Crime and Punishment

What If We Eliminated Plea Bargaining?

Scott Greenfield is complaining about people who propose simplistic solutions to the ills that infest the criminal justice system. This time it’s the Economist, and their solution is the ever-popular one of eliminating the problems of plea bargaining by eliminating plea bargaining. Scott’s not happy with that for the usual reason criminal defense lawyers aren’t […]

You Can’t Trust a Killer

We just had Elliot Rodger’s rampage in Isla Vista, and we’re now seeing another horror story from Waukesha, Wisconsin, in the form of two 12-year-old girls who stabbed another 12-year-old child, supposedly to benefit a supernatural entity known as “Slenderman.” Slenderman is an entirely fictional creation of recent vintage: He is Slenderman, a menacing, faceless […]

Elliot Rodger’s Motive Says Very Little About Anyone Except Elliot Rodger

A young man named Elliot Rodger apparently killed six people Saturday in Isla Vista California. I say “apparently” because the story is new enough that it keeps changing. When I first heard it, he had shot six people dead, but now it appears that three of them were stabbed, according to a recent version of […]

Crime and Incentives

In response to my post about some of economist Gary Becker’s views on crime, “russ” leaves a comment with a couple of interesting points: I would think the failure of the war on drugs is the evidence AGAINST Becker’s idea that increased punishment reduces crime. Just because criminalizing drugs hasn’t made them go away completely […]

Death Doesn’t Have to Knock: A Modest Proposal

In the past few years, the states have been facing increasing difficulties obtaining the drugs they need to carry out their death penalties. This is in part because manufacturers have been refusing to make the drugs available for use in executions. So instead of using the traditional three-drug sequence, states have been experimenting with new […]

SORNA Challenge Update

Last summer, I expressed my doubts about scientific aims of the SORNA Challenge. By asking for proposals for “innovative” ways to measure the costs and benefits of the Sexual Offender Registration and Notification Act, I felt that the National Institute of Justice was implicitly admitting that the widely accepted methodologies of sociology, criminology, and economics […]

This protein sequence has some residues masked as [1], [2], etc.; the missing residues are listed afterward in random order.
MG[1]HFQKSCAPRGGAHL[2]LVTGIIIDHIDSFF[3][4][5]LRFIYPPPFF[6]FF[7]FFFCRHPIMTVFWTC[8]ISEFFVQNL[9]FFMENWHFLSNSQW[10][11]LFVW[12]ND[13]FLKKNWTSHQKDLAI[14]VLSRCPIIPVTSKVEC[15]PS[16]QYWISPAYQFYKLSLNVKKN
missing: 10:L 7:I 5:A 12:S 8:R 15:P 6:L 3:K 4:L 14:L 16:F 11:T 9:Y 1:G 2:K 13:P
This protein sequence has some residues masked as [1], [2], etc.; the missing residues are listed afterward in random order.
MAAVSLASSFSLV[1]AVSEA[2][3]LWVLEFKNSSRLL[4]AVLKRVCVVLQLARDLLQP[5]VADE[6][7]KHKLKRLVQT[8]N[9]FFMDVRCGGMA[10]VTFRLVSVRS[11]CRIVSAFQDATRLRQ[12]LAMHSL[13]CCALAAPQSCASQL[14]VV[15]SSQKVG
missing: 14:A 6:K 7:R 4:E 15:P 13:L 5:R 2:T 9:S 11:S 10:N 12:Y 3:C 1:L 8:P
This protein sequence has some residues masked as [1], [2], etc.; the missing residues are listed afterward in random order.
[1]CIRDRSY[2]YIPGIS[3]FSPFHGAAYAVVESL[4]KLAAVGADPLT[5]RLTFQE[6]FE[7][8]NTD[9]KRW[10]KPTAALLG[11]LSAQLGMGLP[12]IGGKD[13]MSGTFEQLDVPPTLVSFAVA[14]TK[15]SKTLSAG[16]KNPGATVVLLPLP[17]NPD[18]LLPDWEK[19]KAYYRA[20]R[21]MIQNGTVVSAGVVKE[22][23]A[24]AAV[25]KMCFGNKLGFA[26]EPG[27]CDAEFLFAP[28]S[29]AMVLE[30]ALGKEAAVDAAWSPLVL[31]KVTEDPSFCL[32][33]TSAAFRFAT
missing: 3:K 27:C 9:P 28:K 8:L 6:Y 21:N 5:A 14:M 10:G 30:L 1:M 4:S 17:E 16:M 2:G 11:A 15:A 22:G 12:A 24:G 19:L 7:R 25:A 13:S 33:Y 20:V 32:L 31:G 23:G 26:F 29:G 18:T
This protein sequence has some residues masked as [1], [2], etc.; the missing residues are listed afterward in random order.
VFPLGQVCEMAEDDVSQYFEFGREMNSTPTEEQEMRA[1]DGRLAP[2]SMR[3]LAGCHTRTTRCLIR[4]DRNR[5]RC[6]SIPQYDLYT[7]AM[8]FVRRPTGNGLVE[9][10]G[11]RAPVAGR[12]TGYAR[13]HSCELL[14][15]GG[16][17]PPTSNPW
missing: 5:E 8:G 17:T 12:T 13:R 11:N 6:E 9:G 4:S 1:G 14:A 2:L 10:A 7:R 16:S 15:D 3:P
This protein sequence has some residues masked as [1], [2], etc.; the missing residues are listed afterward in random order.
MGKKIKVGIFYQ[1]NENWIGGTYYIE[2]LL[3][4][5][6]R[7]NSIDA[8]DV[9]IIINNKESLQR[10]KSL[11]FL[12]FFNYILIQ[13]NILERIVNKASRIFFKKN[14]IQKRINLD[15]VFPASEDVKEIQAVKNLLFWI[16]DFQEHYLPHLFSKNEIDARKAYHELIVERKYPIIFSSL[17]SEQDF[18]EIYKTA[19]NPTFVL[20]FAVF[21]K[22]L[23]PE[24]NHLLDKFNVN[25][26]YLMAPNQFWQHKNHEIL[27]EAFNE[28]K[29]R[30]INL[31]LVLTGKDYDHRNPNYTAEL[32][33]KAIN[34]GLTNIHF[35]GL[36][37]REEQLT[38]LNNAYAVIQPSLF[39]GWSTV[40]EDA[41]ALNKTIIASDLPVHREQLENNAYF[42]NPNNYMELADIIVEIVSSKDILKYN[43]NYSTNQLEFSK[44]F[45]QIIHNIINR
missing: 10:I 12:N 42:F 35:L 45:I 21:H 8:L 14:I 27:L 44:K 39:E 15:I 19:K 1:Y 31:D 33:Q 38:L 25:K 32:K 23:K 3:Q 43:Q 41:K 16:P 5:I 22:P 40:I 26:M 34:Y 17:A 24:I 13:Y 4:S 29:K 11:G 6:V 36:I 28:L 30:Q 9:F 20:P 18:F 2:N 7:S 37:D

Lessons in Allocution and Acquitted Conduct

Apparently yesterday was sentencing hell day at Simple Justice. First up, Scott reminds us of the case of Antwuan Ball, Joseph Jones, and Desmond Thurston who were accused of engaging in a massive drug dealing conspiracy. The case went to a jury trial, and they beat all of the conspiracy charges. The jury only found […]

Law Enforcement

Now here’s a Facebook meme that makes sense. It’s from Filming Cops, but the true adversary here is not the police officer: This isn’t some paranoid, whack-job, cop hating-nonsense. It’s an accurate description of how all criminal laws are enforced. Even a minor violation such as loitering can have a penalty of several hundred dollars, […]


I was driving home from a trip to the grocery store this morning when I spotted my local Chicago Police beat car ahead of me, and I noticed he had a curious bumper sticker, on which I could make out the letters “YPOSHOT”. When I got a little closer, I could see a message about […]

Knowing Harm When We See It

One of the themes I keep visiting here at Windypundit is that when you harm someone, the magnitude of the harm you do that person is not dependent on your reason for doing it. Punch a guy in the face, and it doesn’t matter if he’s an innocent stranger on the bus or a push-in […]